S.F. subway system admits cutting cellphone service to stop planned protest
Demonstrators shut down a BART station in July to protest the shooting death of 45-year-old Charles Hill.
August 13th, 2011
07:36 PM ET

S.F. subway system admits cutting cellphone service to stop planned protest

In a controversial move that has riled up free speech advocates, San Francisco's Bay Area Rapid Transit (BART) subway system said it cut off cellphone signals at “select” stations in response to a planned protest this week.

“BART temporarily interrupted service at select BART stations as one of many tactics to ensure the safety of everyone on the platform,” the transit agency said in a statement on its website Friday.

BART said it took the actions because protesters said they “would use mobile devices to coordinate their disruptive activities and communicate about the location and number of BART Police.”

Demonstrators had planned a rally to bring attention to a number of transit police officer shootings, the latest one resulting in the death of 45-year-old Charles Hill, who was shot last month after a confrontation with officers.

The transit agency said protests during rush hour endangered the safety of commuters and employees.

“A civil disturbance during commute times at busy downtown San Francisco stations could lead to platform overcrowding and unsafe conditions for BART customers, employees and demonstrators,” the agency said.

The incident happened Thursday, the same day that British Prime Minister David Cameron proposed a crackdown on social media to quell riots.

"Everyone watching these horrific actions will be struck by how they were organized via social media," Cameron said Thursday during an address to Parliament. "Free flow of information can be used for good. But it can also be used for ill. And when people are using social media for violence, we need to stop them."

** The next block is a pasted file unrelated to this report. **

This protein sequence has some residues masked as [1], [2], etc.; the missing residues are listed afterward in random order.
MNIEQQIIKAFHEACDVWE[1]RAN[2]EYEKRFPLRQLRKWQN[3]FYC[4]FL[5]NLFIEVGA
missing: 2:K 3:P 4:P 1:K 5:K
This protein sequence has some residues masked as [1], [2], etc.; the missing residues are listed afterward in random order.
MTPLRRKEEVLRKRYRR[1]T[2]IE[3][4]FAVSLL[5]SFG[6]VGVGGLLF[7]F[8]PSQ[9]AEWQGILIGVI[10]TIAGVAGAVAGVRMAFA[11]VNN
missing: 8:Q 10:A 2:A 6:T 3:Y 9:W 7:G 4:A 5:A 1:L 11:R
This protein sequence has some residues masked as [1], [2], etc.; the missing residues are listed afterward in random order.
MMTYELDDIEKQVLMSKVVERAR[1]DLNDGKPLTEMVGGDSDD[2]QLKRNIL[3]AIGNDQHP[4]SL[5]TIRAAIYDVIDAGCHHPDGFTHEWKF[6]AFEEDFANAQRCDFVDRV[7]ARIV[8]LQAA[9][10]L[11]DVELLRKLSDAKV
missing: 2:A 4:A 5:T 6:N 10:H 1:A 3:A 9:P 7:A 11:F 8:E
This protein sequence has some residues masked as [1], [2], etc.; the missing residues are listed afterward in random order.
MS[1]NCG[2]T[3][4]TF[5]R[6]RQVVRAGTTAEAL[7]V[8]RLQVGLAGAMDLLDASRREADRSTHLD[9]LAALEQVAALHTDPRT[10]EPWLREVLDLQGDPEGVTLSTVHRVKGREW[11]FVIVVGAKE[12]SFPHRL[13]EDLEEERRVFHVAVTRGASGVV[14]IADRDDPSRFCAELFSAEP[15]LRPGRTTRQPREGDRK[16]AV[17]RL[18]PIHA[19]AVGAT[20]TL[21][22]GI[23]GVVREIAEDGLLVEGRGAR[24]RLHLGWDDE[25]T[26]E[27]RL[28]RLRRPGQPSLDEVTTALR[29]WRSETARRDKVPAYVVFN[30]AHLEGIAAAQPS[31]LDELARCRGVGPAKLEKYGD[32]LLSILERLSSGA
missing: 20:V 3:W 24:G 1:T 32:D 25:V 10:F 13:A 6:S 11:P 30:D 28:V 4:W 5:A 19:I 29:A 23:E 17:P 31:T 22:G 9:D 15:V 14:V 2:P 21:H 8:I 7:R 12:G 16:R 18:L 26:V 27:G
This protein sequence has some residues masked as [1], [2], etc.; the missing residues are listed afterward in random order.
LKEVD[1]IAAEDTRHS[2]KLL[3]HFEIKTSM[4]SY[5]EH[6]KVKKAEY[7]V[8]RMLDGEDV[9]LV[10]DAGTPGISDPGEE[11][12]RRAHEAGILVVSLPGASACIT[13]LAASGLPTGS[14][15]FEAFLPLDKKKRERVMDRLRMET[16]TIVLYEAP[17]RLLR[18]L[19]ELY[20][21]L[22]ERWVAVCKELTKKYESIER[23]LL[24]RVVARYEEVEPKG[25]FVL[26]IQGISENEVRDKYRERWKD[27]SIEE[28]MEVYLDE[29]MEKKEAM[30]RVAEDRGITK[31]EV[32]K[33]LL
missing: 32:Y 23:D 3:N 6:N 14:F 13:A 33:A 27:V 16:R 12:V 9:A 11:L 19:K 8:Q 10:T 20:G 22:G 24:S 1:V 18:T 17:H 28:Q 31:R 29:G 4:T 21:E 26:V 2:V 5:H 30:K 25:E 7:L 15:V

Protesters in San Francisco have used websites and social media to organize demonstrations, including a rally last month that shut down a subway stop.

On Saturday, a BART director said the cellphone shutdown was not authorized by higher-ups and was under investigation, according to the Bay Citizen newspaper. “This is a transit agency, and our job is not to censor people,” BART official Lynette Sweet was quoted as saying.

The ACLU also denounced the cellphone shutdown, likening it to strong-arm tactics used by other governments.

“Shutting down access to mobile phones is the wrong response to political protests, whether it’s halfway around the world or right here at home,” the ACLU of Northern California said on its website.

The petition site, Care2.com, started an online petition titled “BART: Stay Out of Our Cell Phone Service!” On Saturday evening the site had more than doubled its signature goal of 1,000.

Also the hacktivist group Anonymous said it would be targeting BART on Monday to retaliate, several news sites reported Saturday.

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Filed under: Crime • Justice • San Francisco • U.S.
soundoff (486 Responses)
  1. Just Thinking

    I think it depends on whether BART was blocking the service or turning off there own "repeaters" that permitted access from the subway.
    You can't be required to aid someone protesting against you but you should not block service that you are not enabling.

    August 13, 2011 at 9:02 pm | Report abuse |
    • Chris

      Well said. That's it in a nutshell.

      August 13, 2011 at 9:21 pm | Report abuse |
    • Poop Flinger

      Once turned on those repeaters become public communications venues.

      August 13, 2011 at 9:29 pm | Report abuse |
  2. bub

    So who decides when it's OK to suspend free speech? BART? The mayor?, the governor? A little freedom? A lot of freedom? The first amendment works just fine without an interpreter.

    August 13, 2011 at 9:04 pm | Report abuse |
  3. Frank

    I would expect no less from the Peoples Republic of San Francisco.

    August 13, 2011 at 9:06 pm | Report abuse |
  4. Htown

    Is this 1984?

    August 13, 2011 at 9:07 pm | Report abuse |
  5. JAM

    Last weekend at a computer security conference we discussed how to combat this very topic.. Wonder what they will do when the next round of bluetooth ad-hoc mesh network apps hit the market in the next year.. You can not quiet the voices of the people you can only lower their volume for a short while.

    August 13, 2011 at 9:07 pm | Report abuse |
  6. Godhelpusa

    So much for free speech... Can u imagine Iran doing the samething? All the western countries will conderm it..

    August 13, 2011 at 9:07 pm | Report abuse |